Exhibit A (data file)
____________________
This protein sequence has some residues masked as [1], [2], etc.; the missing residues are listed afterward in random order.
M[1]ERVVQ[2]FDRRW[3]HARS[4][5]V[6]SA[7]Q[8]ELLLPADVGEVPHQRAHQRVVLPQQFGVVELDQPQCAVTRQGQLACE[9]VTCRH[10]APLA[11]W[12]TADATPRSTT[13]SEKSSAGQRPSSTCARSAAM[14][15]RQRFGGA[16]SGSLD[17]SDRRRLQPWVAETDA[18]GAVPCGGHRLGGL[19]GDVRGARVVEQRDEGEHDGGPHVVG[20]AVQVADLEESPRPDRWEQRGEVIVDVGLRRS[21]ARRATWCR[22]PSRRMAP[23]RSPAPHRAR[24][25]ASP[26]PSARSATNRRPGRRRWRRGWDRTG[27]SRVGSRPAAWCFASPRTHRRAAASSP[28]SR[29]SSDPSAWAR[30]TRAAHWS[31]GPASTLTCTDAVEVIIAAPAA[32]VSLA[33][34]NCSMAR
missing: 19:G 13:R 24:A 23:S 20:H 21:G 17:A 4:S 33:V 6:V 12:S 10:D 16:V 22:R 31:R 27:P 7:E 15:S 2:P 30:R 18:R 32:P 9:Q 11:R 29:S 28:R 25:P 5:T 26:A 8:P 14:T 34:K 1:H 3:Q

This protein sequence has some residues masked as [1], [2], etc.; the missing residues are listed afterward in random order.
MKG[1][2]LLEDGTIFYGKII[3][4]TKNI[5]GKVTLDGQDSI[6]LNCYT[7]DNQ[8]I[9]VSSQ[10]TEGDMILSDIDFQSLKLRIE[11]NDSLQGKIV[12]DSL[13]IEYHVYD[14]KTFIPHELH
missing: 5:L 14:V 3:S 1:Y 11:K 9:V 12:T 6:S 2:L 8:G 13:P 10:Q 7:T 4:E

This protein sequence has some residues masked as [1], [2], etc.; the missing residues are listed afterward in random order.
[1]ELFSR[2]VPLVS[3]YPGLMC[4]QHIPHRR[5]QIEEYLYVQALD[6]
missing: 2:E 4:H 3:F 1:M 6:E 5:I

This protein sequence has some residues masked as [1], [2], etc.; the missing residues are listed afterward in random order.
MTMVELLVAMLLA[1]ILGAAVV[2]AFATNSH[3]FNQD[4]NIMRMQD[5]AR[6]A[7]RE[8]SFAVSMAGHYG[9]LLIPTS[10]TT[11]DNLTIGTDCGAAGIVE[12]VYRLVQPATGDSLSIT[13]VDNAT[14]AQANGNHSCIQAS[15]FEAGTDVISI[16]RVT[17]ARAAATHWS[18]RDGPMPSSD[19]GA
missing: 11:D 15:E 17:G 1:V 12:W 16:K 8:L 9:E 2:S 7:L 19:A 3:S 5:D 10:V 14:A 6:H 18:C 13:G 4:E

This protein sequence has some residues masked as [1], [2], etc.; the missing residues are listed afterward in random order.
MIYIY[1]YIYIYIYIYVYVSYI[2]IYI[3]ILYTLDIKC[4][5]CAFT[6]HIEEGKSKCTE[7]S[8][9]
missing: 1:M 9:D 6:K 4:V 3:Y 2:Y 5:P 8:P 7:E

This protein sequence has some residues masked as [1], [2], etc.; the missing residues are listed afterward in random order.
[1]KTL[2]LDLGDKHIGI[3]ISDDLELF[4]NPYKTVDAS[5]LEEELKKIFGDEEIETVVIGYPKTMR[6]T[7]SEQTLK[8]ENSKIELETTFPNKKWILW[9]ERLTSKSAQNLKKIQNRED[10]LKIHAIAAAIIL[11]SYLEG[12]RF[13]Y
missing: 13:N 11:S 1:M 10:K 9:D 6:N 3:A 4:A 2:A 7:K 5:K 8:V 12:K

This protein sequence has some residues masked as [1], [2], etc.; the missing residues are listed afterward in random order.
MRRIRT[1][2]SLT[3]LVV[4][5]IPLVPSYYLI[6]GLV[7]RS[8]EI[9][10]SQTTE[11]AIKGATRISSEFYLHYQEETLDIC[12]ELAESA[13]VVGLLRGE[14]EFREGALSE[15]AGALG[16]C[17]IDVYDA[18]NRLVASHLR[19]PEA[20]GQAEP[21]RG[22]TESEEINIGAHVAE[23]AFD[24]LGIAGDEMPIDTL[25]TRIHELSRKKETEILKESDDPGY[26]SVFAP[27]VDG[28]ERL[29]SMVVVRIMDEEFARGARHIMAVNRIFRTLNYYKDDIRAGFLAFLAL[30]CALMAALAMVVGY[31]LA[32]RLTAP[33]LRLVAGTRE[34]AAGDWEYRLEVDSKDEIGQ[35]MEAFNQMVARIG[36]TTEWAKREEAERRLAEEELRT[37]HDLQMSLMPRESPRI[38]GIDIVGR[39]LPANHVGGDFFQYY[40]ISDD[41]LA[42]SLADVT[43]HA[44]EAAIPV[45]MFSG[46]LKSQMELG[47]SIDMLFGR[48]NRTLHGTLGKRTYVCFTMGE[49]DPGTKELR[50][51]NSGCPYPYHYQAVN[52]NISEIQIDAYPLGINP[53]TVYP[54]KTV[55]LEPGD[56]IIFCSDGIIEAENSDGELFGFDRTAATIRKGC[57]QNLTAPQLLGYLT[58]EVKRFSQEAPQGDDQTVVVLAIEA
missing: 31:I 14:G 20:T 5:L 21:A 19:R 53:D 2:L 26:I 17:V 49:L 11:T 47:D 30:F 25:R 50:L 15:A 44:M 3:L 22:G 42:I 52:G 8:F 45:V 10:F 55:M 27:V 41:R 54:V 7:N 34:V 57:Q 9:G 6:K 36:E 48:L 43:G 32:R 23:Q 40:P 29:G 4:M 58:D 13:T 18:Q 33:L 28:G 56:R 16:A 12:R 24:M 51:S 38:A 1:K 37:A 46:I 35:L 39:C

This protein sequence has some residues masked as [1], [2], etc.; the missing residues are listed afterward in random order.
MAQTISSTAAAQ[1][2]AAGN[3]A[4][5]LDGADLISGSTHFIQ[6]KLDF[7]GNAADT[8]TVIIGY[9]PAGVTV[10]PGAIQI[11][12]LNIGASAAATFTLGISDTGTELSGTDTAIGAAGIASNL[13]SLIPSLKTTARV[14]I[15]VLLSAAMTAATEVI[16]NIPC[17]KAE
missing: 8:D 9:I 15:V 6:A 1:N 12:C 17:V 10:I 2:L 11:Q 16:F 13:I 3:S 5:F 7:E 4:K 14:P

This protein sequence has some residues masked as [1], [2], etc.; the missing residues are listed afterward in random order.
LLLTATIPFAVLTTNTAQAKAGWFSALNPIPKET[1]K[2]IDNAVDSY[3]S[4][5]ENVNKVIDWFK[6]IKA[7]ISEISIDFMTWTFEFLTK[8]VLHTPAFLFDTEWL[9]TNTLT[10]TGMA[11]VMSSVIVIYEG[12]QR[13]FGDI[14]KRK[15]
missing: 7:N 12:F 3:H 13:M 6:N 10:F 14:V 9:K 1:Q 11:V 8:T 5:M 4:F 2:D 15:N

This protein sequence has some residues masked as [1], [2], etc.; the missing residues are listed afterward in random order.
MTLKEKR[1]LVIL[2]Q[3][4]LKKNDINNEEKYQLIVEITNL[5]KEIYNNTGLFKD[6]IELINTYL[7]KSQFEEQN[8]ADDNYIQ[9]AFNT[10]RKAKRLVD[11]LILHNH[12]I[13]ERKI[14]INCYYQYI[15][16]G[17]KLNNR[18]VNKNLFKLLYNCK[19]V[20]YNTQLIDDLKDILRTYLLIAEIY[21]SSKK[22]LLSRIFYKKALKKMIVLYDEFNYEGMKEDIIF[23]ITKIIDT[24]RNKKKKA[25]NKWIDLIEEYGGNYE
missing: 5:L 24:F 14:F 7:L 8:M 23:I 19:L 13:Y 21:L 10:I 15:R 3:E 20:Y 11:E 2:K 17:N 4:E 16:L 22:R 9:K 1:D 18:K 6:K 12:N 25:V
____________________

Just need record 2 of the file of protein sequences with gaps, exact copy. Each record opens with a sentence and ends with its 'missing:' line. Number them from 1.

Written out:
This protein sequence has some residues masked as [1], [2], etc.; the missing residues are listed afterward in random order.
MKG[1][2]LLEDGTIFYGKII[3][4]TKNI[5]GKVTLDGQDSI[6]LNCYT[7]DNQ[8]I[9]VSSQ[10]TEGDMILSDIDFQSLKLRIE[11]NDSLQGKIV[12]DSL[13]IEYHVYD[14]KTFIPHELH
missing: 5:L 14:V 3:S 1:Y 11:K 9:V 12:T 6:S 2:L 8:G 13:P 10:Q 7:T 4:E